South Africans are not saving enough, and only 6% of them will be able to maintain their standard of living after retirement. Research by Trading Economics shows that, among the G20 countries, South Africa ranks the lowest in terms of household savings rates.
At the beginning of 2019, the ratio of household savings to disposable income was at 0.15%. Among working urban households in South Africa, 40% of people have no formal retirement savings.
What is the savings benchmark?
The amount you should be saving will always depend on your goals, the time you have at your disposal and your ability to save, says Jan van der Merwe, head of actuarial and product at PSG Wealth.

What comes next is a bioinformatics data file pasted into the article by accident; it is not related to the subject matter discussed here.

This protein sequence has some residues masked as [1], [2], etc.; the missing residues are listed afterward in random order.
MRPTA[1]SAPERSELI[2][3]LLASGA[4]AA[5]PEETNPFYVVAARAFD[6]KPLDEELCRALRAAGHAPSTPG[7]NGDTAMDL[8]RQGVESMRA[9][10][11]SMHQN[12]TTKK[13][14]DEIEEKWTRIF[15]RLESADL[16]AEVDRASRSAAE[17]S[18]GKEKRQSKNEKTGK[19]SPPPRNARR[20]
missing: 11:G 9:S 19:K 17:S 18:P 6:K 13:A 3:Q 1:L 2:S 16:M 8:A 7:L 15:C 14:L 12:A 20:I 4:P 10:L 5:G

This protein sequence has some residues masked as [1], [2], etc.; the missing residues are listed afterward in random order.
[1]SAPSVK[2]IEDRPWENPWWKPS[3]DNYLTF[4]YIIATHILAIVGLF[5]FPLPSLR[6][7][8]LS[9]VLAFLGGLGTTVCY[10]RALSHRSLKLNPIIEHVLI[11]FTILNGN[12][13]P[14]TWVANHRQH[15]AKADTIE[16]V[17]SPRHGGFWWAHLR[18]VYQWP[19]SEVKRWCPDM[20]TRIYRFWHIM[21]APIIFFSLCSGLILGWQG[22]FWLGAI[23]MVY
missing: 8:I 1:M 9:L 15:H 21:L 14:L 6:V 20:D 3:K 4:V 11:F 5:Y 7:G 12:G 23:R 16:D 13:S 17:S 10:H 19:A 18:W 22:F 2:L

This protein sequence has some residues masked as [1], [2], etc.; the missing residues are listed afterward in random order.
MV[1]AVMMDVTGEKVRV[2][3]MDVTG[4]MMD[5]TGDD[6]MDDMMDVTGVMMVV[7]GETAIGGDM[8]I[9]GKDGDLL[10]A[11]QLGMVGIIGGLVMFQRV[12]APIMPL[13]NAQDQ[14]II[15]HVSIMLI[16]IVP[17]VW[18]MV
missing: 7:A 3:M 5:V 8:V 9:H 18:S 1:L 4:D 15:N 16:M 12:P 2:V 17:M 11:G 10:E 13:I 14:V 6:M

"While each person's saving decision is unique, a simple rule of thumb provides a handy starting point to at least get you thinking along the right lines."
Guidelines for your after-tax income:
Allocate at least 15% of your pre-tax income to retirement savings;Allocate 60% of the rest for necessities like housing, food and utilities;Allocate 30% (of the 85% left after deducting the initial 15%) for discretionary spending like entertainment and luxuries;Allocate 10% (of the 85% left after deducting the initial 15%) into discretionary savings, for instance education, an emergency fund and holidays;Start saving small and gradually increase what you save each year;Always adjust the amounts you save annually in line with inflation increases;Keep a record of all the money you spend and compare it to your budget each month. This will help to point out where you need to make some adjustments to your spending;Don't try to keep up with the Joneses;Keep that old cell phone for a few more years, drive your car for a few more years, and remember that you don't always need the fanciest branded clothing;Always preserve your retirement savings when you change jobs.
How quickly your savings could add up for different amounts: